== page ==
Airlines land in Anchorage in search of pilots
"We're looking for highly qualified pilots that like flying in the Northwest, like a technically complex airplane," April Eriksson, Horizon Air Seattle chief base pilot tells those interested.
Horizon Air is the regional carrier of Alaska Airlines. Other airlines also have the help wanted signs posted.
Pen Air shows off one of its planes at the Great Alaska Aviation Gathering. The Anchorage-based airline also needs people to fly its aircraft.
"We have pilots who have been with us for a long time who are leaving, we need pilots," says Pen Air Pilot Recruiter Terrie Stark.
The shortage is part of a growing problem. Industry analysts predict North American airlines alone, will need 117,000 new pilots over the next 20 years. Many pilots are reaching the mandatory retirement age of 65, as airlines are scrambling to find replacements.
Starting pay for captains of regional carriers and Pen Air is $69 an hour, $40 for the first officer. The training comes with a hefty price tag, but airlines like Horizon Air can help.
"You start in college and we actually give you scholarship money towards your training, with a guaranteed job at Horizon, and eventually Alaska," says Eriksson.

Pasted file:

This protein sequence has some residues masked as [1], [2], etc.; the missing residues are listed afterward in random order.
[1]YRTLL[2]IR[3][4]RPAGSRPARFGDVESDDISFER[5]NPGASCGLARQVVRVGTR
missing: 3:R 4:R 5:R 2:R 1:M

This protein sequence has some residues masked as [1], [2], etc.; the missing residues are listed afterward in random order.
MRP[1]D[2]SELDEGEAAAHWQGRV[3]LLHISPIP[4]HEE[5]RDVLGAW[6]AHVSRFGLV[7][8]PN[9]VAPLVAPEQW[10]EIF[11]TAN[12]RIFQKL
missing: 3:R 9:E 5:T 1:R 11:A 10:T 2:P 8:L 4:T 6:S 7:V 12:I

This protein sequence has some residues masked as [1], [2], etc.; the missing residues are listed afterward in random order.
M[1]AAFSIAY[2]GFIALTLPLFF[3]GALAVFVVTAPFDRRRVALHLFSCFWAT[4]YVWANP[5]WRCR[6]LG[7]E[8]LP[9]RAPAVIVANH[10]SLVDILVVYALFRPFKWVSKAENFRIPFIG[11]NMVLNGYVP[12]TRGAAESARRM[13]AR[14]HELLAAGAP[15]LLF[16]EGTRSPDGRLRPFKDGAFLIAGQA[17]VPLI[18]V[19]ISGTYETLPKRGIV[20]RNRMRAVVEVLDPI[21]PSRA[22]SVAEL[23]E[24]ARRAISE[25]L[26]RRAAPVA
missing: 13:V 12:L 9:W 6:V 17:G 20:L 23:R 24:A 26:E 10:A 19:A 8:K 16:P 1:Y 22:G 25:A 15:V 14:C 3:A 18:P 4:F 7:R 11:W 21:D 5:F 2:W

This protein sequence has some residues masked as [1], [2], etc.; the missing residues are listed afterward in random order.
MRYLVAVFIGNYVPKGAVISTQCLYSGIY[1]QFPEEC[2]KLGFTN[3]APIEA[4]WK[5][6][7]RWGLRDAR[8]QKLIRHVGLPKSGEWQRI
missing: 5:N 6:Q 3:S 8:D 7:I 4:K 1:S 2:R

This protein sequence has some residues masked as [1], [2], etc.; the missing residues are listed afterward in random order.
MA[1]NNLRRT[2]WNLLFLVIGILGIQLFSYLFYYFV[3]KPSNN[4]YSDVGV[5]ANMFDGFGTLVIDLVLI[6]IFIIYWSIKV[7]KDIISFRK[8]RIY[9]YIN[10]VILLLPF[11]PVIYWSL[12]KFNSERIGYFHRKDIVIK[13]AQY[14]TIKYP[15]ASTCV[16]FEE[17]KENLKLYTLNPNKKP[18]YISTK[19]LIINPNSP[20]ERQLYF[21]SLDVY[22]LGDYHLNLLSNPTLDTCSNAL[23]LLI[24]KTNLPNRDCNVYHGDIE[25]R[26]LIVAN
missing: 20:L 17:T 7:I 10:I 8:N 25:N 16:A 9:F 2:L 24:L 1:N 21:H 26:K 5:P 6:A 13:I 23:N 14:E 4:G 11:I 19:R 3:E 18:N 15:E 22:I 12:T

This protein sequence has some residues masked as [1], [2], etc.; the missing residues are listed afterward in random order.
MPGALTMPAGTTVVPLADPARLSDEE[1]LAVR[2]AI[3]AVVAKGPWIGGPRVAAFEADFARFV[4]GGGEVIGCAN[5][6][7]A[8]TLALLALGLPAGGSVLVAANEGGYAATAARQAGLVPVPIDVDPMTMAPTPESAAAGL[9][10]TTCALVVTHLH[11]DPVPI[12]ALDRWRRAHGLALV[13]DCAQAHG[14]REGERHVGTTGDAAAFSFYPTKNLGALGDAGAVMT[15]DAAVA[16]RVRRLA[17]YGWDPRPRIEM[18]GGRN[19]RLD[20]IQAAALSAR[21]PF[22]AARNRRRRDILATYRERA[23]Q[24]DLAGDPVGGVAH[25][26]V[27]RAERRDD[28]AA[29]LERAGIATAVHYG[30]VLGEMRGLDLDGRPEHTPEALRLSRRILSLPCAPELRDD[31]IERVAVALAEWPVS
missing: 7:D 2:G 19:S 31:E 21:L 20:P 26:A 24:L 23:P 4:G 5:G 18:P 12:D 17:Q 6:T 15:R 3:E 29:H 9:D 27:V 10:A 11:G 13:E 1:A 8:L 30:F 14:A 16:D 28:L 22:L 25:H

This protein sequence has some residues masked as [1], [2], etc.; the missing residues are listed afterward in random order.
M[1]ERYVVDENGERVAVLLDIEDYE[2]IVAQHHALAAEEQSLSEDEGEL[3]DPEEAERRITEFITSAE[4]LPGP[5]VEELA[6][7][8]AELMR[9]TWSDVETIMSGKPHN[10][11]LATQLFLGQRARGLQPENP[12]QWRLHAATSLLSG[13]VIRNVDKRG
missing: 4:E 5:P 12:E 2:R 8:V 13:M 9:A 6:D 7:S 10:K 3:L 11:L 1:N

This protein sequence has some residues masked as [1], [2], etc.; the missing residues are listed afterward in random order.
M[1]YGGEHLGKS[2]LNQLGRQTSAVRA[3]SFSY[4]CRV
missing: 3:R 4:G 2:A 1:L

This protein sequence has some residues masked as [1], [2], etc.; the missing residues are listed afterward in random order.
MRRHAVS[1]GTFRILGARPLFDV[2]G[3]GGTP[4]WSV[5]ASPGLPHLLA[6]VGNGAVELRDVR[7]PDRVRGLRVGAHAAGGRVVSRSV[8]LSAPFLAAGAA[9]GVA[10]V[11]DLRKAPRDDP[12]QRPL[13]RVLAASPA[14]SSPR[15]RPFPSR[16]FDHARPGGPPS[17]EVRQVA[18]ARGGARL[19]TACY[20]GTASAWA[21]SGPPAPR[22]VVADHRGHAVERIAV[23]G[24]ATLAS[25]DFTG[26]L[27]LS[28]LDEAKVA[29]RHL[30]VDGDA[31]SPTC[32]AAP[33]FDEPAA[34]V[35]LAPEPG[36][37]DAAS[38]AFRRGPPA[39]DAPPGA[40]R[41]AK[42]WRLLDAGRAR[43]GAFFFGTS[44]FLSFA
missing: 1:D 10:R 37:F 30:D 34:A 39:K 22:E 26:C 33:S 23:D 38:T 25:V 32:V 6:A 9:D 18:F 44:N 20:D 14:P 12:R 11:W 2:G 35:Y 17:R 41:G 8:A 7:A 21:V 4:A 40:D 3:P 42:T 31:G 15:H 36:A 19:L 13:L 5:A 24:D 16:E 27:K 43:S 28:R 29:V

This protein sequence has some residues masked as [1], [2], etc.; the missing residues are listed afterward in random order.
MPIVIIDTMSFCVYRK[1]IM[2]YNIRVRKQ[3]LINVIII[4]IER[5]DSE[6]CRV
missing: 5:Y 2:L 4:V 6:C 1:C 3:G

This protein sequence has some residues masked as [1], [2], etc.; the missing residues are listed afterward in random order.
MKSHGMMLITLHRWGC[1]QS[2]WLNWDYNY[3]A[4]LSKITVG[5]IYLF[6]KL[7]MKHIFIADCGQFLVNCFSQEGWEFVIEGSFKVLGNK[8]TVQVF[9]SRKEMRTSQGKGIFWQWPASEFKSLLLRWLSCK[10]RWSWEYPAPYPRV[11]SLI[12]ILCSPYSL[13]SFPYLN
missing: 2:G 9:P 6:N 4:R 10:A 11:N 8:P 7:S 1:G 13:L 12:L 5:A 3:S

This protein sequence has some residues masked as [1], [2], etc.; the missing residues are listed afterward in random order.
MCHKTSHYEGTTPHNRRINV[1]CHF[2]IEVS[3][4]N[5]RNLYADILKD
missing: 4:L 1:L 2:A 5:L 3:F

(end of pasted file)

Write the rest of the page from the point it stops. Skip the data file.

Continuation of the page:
Airlines also offer bonuses, especially for military flying experience. Kris Hlebechuk has been a pilot with Pen Air for the last five years. He says the airline provides another nice incentive.
"Taking off at sunrise, you see the sun coming up, you're out over the Alaska Range at 30,000 feet, it's beautiful, you get the Alpenglow very, very pretty," says Hlebechuk.
There's another perk to consider. "They can come home every night, be home, they don't have to live out of a suitcase," says Stark, as the sky may be the limit when it comes to airlines trying to find new pilots.
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